This week, as in previous weeks, Infosecurity.sk presents an overview of disinformation trends it has been able to capture over the past two weeks:
1. Regarding the interception of the Ryanair flight and the subsequent arrest of a Belarusian dissident journalist Roman Protasevich, local disinformation actors actively follow the narratives spread by the pro-Lukashenko media.
2. The disinformation actors launched a smear campaign against Roman Protasevich to suppress any sympathy for the detained journalist.
3. The disinformation media also actively try to downplay the significant violation of international law by shifting the blame on the West.
4. Disinformation actors take every opportunity to spread anti-vaccination narratives and polarise the public, not shying away from using a person’s tragic death to further their agenda.
Snatching of the Belarussian Dissident
As evident from our earlier reports, many disinformation actors are closely monitoring breaking news and stories to quickly identify those who share information that contradicts their pro-Russian narratives, and which could harm the public image of Moscow and its allies. In such cases, the disinformation media quickly respond by flooding the information space with disinformation counter-narratives aimed at mitigating the negative impact and deflecting the blame from Russia as well as its allies.
A recent example of such news is the arrest of Belarusian opposition blogger and journalist Roman Protasevich and his female companion, Sofia Sapega who is a Russian citizen. Protasevich was on-board a Ryanair flight from Athens to Vilnius when the civilian plane was intercepted by a Belarussian fighter jet and forced to change the course and make an emergency landing in Minsk where both Protasevich and Sapega were subsequently arrested. The arrest took place only two days after another anti-government activist, Vitold Ashurak, died in prison.
Belarusian authorities justified the actions by claiming that the Minsk airport received an alleged email from the Palestinian militant group Hamas according to which a bomb had been planted aboard the flight. Nonetheless, Hamas spokesman Fawzi Barhom was quick to refute the allegations as fictional. According to the available information, the e-mail announcing the bomb came almost 30 minutes after the pilot of the plane was asked to land in Minsk.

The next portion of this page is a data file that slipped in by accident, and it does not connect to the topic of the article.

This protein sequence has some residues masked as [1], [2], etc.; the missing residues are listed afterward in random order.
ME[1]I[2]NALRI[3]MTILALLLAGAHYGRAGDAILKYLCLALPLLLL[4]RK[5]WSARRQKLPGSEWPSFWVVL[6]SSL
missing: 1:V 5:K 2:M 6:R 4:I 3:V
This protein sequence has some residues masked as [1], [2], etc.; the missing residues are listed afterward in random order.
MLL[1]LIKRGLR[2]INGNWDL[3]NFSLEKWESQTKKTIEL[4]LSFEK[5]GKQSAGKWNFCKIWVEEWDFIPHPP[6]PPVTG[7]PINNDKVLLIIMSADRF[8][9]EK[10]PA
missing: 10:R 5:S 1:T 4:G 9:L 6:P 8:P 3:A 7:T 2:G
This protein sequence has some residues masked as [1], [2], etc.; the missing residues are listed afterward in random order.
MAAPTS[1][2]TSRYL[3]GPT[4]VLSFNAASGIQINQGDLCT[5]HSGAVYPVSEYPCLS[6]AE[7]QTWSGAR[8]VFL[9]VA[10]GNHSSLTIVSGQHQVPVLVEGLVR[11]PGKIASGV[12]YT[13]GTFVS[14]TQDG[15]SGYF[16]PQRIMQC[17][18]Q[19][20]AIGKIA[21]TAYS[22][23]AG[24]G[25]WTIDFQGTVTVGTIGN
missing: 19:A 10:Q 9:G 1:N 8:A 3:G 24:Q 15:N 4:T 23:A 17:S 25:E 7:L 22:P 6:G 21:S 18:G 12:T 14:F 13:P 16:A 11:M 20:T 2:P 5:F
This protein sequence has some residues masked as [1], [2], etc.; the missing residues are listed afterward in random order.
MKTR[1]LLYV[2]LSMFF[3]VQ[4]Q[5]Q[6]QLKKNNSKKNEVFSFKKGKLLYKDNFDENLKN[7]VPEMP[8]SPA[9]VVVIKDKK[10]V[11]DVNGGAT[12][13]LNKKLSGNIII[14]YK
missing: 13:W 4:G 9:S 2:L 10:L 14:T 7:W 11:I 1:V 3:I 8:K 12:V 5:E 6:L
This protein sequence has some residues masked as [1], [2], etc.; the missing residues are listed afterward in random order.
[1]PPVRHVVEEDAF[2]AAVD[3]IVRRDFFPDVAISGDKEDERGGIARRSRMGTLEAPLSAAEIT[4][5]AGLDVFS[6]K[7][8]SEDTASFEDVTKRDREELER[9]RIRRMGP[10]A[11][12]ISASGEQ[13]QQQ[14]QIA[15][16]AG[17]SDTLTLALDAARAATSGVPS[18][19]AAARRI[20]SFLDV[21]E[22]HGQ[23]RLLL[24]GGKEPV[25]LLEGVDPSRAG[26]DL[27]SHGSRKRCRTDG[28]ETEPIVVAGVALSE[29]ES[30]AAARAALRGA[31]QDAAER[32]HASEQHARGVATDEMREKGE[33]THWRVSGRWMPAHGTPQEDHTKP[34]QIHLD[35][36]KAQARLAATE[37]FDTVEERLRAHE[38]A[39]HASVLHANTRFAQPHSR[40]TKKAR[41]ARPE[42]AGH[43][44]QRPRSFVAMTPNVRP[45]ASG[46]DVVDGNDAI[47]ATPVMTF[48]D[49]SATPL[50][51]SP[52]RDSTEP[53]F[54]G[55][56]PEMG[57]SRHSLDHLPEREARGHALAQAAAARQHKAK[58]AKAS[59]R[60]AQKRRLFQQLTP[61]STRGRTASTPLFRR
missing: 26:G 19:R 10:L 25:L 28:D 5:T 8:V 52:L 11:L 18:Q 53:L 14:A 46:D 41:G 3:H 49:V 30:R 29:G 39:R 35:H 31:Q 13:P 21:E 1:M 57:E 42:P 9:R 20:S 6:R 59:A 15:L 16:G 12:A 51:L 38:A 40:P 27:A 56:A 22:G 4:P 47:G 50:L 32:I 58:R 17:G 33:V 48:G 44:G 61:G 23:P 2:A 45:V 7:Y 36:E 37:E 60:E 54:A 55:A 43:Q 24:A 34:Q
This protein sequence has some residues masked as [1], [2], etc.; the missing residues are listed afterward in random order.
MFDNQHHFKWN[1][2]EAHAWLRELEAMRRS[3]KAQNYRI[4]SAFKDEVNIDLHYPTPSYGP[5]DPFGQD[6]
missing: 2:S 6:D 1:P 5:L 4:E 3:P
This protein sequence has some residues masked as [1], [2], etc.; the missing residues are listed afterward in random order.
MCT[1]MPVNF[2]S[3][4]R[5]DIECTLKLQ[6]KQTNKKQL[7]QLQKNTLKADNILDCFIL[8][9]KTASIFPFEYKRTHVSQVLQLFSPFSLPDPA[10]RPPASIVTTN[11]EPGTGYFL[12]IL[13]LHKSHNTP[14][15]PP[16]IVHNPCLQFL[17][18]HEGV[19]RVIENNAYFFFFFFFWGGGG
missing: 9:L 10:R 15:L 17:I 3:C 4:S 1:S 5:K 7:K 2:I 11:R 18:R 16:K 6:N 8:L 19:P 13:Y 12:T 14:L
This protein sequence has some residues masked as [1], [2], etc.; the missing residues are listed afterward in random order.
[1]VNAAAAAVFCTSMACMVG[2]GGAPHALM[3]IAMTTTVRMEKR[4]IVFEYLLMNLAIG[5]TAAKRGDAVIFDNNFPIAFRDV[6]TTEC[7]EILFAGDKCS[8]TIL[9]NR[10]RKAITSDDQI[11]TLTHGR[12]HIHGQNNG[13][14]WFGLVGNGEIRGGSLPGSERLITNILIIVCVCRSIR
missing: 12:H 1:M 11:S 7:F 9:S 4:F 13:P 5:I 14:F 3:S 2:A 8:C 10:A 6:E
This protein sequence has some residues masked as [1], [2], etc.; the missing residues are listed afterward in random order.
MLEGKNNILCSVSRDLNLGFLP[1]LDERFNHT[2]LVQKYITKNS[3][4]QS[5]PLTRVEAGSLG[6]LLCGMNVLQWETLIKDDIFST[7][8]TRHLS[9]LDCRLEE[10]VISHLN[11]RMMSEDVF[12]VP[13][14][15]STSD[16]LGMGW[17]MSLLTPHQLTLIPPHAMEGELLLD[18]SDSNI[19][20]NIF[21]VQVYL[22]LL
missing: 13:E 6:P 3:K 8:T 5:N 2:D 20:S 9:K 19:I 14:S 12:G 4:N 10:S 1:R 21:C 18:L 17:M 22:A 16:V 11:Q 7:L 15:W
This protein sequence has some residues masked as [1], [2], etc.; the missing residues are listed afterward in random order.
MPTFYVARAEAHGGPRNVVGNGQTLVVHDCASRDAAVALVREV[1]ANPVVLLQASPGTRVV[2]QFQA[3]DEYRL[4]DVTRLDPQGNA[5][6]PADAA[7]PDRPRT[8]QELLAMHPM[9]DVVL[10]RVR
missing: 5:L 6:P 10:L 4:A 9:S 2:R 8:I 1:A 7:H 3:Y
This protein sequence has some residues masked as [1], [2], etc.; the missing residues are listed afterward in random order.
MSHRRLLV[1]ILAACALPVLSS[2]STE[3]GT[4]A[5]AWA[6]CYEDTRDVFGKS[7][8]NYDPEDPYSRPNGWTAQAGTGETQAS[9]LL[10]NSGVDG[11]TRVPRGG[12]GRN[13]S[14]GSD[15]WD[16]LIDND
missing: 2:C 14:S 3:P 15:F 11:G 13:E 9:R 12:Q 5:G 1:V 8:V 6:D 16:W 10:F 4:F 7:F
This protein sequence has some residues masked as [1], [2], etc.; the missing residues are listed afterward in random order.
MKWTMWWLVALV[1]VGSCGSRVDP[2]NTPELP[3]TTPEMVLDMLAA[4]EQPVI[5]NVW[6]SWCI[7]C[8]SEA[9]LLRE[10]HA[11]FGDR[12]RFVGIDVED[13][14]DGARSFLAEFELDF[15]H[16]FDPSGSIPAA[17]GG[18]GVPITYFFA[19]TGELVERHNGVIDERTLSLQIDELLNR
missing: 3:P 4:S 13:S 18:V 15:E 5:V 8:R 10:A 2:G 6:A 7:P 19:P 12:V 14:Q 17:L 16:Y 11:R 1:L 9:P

Protasevich, 26, belongs to a group of journalists who have informed about the violence used against journalists and opposition activists by forces loyal to Belorussia’s long-time President Alexander Lukashenko. Protasevich, through his Telegram channel Nexta, also closely covered the mass protests sparked by the last year’s presidential elections, which are widely considered as being rigged by Lukashenko. Protasevich, therefore, posed a threat to Lukashenko regime, landing him a spot on the Belarusian KGB’s official terrorist list.
The day after his arrest, Protasevich appeared in a confessional video, stating that he was being well treated by the Belarussian authorities and was cooperating in an investigation of organising “mass unrest” in Minsk, prompting speculations that the confession was made under pressure. According to some sources, Protasevich may face the death penalty; other sources claim that he faces fifteen years’ imprisonment for the alleged support of terrorist groups in Belarus.
Lukashenko’s actions triggered a wave of condemnation and criticism from the EU member states as well as much of the western world. Some state officials even described it as an “act of state terrorism” that cannot remain unpunished. The Slovak foreign minister, Ivan Korčok, strongly condemned the arrest as a politically motivated act masked as a counter-terrorist action and requested for the “immediate release of the aircraft and all its passengers, including those which were illegally detained.”
The negative response towards Lukashenko’s actions triggered a reaction from the disinformation actors, who were quick to side with the Belarussian regime. A relentless smear campaign against Protasevich ensued, aimed to stamp out any feelings of sympathy the public may have for the jailed journalist. Several different disinformation narratives rapidly proliferated on the internet, most of which claimed that Protasevich was a “western agent” and a “pro-Brussel Nazi“.
The pro-Lukashenko press has tried to portray Protasevich as a right-wing extremist, claiming that Protasevich was a mercenary fighting in the Ukrainian Azov battalion, consisting of right-wing extremists and Nazi sympathisers based in Mariupol in the Azov Sea coastal region. Pictures of a member of the Azov battalion “resembling” Protasevich are cited as evidence.
Although Protasevich has confirmed that he spent a year documenting the Ukraine conflict as a journalist, neither the pictures nor the claim of his involvement with the Azov battalion have been independently verified.
Nevertheless, the local disinformation media followed the narratives spread by the pro-Lukashenko press. The Slovak disinformation website Zem a Vek claimed that Protasevich was a member of the battalion Ukrainian Azov. Other disinformation websites published pictures of various people (most of whom bore little resemblance to Protasevich) displaying the Nazi salute and claiming that it was indeed Protasevich.